Five fights we’d like to see in 2014

Carl Frampton v Scott Quigg (super bantamweight) 

Carl Frampton

Carl Frampton

These two unbeaten prospects have been trading barbs through the media for a while now as momentum builds towards an inevitable showdown. Belfast native Frampton (16-0, 11 KOs) has been on an impressive run of late, chalking up stoppage wins against former world champion Steve Molitor and current beltholder Kiko Martinez.

England’s Quigg (26-0-1, 19 KOs) has been less active than his press rival due to wrangles with Hatton Promotions, but now the 24-year-old has signed with Matchroom Sport he is expected to get his career back on track. Indeed, Quigg has been promoted to WBA super bantamweight champion after defeating former world title challenger Rendall Munroe last November to claim the sanctioning body’s interim title. He will fight tricky Cuban Yoandris Salinas (20-0-1, 13 KOs) on 5 October in his first defence. Should he come through unscathed, Frampton would be a deserving challenger in what would be a huge domestic clash.

Andre Ward v Gennady Golovkin (super middleweight) 

Gennady Golovkin

Gennady Golovkin

Ward, a 2004 Olympic gold medallist, is the undisputed king of the super middleweight division and for many boxing scribes second only to Floyd Mayweather Jnr on the pound-for-pound list. Since taking out the Super Six World Boxing Classic title with impressive wins over Mikkel Kessler, Allan Green, Arthur Abraham and Carl Froch, persistent injuries have restricted ‘SOG’ to just one appearance since the Showtime tournament wrapped up November 2011 – a one-sided beatdown of former undisputed light heavyweight champ Chad Dawson (31-3, 17 KOs) in September last year. The 28-year-old Oakland native has been so dominant he has found it difficult to find willing dance partners in the square circle.

One man who is ready to step up and face the American is middleweight titlist and fellow Olympian Gennady Golovkin (27-0, 24 KOs). The 31-year-old from Kazakhstan has been tearing through the middleweight division in brutal fashion and holds the highest knockout percentage of any of boxing’s current world champions.

Last time out, Golovkin destroyed respected contender Matthew Macklin (29-5, 20 KOs) in three rounds with a thundering left to the body. Although impressed by the Kazakh’s power, Ward questioned Golovkin’s defensive frailties in his role as colour commentator for US network HBO. Responding to Ward’s criticism, ‘GGG’ challenged the American to do his talking in the ring.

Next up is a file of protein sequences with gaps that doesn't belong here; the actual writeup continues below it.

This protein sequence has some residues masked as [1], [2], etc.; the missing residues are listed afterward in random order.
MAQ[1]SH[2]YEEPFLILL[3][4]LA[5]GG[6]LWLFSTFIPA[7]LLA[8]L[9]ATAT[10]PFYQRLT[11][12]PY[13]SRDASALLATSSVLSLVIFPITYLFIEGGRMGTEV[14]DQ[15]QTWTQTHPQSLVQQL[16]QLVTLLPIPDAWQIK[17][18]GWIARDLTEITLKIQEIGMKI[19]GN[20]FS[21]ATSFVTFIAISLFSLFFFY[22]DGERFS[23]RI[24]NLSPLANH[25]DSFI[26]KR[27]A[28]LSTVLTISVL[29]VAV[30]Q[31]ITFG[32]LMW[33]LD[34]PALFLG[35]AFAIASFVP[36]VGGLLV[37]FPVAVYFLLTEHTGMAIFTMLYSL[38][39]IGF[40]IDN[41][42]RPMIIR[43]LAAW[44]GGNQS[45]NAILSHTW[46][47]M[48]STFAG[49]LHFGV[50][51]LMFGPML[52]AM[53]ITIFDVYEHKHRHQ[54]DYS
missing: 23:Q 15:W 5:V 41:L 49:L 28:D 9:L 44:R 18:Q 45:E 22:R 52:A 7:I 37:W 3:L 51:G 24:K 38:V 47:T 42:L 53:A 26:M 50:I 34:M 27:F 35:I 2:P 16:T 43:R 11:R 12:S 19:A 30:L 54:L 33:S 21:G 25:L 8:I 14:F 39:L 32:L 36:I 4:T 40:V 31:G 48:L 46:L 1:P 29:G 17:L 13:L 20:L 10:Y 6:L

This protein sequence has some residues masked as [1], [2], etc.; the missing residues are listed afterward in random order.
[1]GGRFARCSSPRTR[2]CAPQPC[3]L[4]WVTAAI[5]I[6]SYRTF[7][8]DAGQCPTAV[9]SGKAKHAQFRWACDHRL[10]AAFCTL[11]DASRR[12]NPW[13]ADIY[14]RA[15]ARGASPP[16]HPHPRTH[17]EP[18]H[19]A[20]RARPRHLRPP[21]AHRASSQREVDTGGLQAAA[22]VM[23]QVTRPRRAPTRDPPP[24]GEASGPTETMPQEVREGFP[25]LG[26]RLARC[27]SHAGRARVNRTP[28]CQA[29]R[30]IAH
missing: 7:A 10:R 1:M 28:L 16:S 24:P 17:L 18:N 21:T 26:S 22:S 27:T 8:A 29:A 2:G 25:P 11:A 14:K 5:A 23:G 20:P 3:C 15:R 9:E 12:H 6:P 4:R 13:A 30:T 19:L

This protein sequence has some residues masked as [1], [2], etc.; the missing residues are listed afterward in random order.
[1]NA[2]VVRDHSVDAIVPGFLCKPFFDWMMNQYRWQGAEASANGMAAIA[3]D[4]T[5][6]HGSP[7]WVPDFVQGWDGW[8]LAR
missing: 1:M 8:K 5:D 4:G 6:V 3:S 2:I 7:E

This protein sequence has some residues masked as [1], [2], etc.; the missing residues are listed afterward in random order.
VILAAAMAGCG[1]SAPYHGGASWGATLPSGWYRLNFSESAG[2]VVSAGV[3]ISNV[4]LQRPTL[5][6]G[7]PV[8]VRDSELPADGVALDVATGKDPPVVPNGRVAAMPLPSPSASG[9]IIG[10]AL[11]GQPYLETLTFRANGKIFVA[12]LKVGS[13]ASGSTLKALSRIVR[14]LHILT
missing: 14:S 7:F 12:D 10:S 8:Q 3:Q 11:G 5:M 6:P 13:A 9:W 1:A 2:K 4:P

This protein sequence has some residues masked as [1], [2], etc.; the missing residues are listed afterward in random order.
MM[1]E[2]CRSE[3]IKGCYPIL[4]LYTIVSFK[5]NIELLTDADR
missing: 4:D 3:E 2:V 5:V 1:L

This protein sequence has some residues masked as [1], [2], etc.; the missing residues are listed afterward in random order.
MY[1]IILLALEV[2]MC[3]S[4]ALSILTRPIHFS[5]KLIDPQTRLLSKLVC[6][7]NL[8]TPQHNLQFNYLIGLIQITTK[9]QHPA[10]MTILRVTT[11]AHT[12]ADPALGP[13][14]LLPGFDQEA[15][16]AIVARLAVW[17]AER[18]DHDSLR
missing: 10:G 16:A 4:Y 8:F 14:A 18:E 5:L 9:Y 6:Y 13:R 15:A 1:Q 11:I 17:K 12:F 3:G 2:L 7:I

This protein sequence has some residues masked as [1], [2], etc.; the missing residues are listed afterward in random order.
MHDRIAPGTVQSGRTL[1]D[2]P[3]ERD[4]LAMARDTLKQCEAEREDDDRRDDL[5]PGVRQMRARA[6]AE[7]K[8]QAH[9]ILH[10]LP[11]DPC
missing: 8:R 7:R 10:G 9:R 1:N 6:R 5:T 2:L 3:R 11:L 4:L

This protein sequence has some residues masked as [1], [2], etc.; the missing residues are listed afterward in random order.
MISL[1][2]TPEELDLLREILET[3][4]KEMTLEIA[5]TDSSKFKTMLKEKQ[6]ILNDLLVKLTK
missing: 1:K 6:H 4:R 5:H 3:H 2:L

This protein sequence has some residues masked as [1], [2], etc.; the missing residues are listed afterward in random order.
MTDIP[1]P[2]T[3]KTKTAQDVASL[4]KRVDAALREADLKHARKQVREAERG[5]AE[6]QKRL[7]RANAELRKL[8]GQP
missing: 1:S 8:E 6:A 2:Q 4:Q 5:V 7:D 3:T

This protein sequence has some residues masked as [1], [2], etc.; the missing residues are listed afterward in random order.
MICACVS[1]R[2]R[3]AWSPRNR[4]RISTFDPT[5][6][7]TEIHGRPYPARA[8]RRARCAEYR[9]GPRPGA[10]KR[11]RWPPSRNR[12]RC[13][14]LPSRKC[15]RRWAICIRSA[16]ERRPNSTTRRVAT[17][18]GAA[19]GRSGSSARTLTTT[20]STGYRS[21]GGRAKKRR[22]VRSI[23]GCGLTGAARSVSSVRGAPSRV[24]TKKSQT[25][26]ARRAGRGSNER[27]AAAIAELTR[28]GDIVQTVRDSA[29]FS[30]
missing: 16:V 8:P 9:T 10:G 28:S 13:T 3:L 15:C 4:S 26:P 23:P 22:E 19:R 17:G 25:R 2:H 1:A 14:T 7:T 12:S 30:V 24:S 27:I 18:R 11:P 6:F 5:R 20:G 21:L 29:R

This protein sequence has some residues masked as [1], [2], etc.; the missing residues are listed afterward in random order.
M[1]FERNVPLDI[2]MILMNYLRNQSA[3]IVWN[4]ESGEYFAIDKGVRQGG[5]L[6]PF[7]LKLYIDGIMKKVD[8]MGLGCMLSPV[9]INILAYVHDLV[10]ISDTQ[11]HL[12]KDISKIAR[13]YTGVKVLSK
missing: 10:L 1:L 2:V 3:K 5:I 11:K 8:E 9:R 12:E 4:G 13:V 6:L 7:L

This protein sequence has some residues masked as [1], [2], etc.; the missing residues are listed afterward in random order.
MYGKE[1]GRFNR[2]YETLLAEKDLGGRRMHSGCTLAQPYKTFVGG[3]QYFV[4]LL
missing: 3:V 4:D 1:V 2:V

Should the Kazakh take care of fellow big hitter Curtis Stevens (25-3, 18 KOs) and Ward, as expected, prove too classy for Edwin Rodriguez (24-0, 16 KOs) in November, then a clash between these two unbeaten Olympians would make both sporting and business sense. Could Ward stand up to Golovkin’s fearsome power, or would the American be too slippery for the comparatively flat-footed challenger? These are questions that fight fans are eager to know the answer to.

Martin Murray v Peter Quillin (Middleweight) 

Peter Quillin

Peter Quillin

No one is more deserving of another world title shot than St Helens’ Martin Murray (25-1-1, 11 KOs), who gave middleweight king Sergio Martinez all he could handle in Buenos Aires in April but got robbed blind by the judges, losing a highly contentious unanimous decision. Murray also came up short in his first shot at world honours against long-reigning titleholder Felix Sturm in December 2011, leaving Mannheim with a disputed draw.

Perhaps it would be third time lucky for the Englishman against  WBO middleweight champion Peter Quillin (29-0, 21 KOs), one of the most exciting fighters in the sport today. ‘Kid Chocolate’ has racked up an incredible 11 knockdowns in his last three bouts against Fernando Guerrero, Hassan N’Dam N’Jikam and Ronald ‘Winky’ Wright, and has a come-forward style that has earned him a sizeable following across the Atlantic. Murray would represent a step up in competition for the 30-year-old Haitian-American and an impressive victory could put him in the conversation as a future opponent for pound-for-pound king Floyd Mayweather Jnr.

Deontay Wilder v Cristobal Arreola (Heavyweight) 

Deontay Wilder

Deontay Wilder